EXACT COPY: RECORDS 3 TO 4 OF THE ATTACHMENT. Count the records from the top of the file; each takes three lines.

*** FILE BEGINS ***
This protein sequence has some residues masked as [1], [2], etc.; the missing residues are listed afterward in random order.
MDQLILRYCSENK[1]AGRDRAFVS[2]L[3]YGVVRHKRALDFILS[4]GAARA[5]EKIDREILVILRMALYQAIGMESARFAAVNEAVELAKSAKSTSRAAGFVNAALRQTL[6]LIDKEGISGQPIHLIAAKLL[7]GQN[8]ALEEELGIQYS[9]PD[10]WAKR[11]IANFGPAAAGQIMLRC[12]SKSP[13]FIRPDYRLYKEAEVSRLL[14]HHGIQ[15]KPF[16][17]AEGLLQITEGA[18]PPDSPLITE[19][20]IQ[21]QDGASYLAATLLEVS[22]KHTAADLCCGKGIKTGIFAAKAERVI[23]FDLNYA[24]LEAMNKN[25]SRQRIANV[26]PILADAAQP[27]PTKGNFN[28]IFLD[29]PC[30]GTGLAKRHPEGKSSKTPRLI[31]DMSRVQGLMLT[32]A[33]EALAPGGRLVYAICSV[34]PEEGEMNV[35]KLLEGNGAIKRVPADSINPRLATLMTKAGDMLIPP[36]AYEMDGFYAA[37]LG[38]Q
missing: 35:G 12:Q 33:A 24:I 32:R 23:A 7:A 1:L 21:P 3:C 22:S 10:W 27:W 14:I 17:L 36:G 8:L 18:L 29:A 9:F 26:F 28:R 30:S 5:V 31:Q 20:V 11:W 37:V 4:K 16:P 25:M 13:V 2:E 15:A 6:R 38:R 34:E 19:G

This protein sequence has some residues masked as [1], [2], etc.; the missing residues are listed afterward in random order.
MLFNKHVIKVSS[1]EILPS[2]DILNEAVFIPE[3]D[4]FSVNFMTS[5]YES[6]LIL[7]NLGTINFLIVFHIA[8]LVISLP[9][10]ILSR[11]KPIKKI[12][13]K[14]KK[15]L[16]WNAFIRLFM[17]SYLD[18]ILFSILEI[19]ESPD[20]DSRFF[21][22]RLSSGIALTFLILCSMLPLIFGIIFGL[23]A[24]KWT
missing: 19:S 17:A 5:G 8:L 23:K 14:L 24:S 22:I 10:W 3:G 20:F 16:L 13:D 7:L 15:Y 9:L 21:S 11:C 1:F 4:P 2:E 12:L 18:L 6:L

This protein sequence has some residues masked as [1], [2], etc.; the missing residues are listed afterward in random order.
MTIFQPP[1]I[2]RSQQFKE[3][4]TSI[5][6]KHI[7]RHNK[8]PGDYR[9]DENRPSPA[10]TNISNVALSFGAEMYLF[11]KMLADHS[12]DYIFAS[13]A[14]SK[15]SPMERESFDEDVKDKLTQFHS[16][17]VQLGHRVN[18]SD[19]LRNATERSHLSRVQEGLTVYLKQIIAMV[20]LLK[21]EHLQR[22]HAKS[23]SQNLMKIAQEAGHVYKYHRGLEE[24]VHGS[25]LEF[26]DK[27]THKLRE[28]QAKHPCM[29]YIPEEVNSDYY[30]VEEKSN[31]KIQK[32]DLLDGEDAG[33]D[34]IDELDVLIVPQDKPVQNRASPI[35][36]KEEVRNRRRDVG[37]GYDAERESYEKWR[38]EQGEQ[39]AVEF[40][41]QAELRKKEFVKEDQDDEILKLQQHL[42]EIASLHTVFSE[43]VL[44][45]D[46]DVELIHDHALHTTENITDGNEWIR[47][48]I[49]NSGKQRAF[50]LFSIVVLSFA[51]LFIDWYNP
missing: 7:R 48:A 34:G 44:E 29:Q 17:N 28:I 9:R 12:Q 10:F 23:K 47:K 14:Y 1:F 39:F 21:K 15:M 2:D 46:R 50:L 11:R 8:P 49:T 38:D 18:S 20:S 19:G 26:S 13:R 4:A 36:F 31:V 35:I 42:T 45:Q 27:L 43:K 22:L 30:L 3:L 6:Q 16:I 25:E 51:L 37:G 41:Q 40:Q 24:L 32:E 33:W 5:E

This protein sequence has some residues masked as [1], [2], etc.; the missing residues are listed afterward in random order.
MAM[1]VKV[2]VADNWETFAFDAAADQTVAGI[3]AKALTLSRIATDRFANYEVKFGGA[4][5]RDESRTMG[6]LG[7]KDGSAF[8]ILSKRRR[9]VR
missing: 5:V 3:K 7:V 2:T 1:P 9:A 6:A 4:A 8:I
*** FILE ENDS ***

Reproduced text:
This protein sequence has some residues masked as [1], [2], etc.; the missing residues are listed afterward in random order.
MTIFQPP[1]I[2]RSQQFKE[3][4]TSI[5][6]KHI[7]RHNK[8]PGDYR[9]DENRPSPA[10]TNISNVALSFGAEMYLF[11]KMLADHS[12]DYIFAS[13]A[14]SK[15]SPMERESFDEDVKDKLTQFHS[16][17]VQLGHRVN[18]SD[19]LRNATERSHLSRVQEGLTVYLKQIIAMV[20]LLK[21]EHLQR[22]HAKS[23]SQNLMKIAQEAGHVYKYHRGLEE[24]VHGS[25]LEF[26]DK[27]THKLRE[28]QAKHPCM[29]YIPEEVNSDYY[30]VEEKSN[31]KIQK[32]DLLDGEDAG[33]D[34]IDELDVLIVPQDKPVQNRASPI[35][36]KEEVRNRRRDVG[37]GYDAERESYEKWR[38]EQGEQ[39]AVEF[40][41]QAELRKKEFVKEDQDDEILKLQQHL[42]EIASLHTVFSE[43]VL[44][45]D[46]DVELIHDHALHTTENITDGNEWIR[47][48]I[49]NSGKQRAF[50]LFSIVVLSFA[51]LFIDWYNP
missing: 7:R 48:A 34:G 44:E 29:Q 17:N 28:I 9:R 12:Q 10:F 23:K 47:K 14:Y 1:F 39:F 21:K 15:M 2:D 46:R 50:L 11:R 8:P 49:T 38:D 18:S 20:S 19:G 26:S 13:R 4:A 36:F 31:V 35:I 42:T 45:Q 27:L 43:K 22:L 30:L 3:L 6:Q 16:I 25:E 51:L 37:G 41:Q 40:Q 24:L 32:E 33:W 5:E

This protein sequence has some residues masked as [1], [2], etc.; the missing residues are listed afterward in random order.
MAM[1]VKV[2]VADNWETFAFDAAADQTVAGI[3]AKALTLSRIATDRFANYEVKFGGA[4][5]RDESRTMG[6]LG[7]KDGSAF[8]ILSKRRR[9]VR
missing: 5:V 3:K 7:V 2:T 1:P 9:A 6:A 4:A 8:I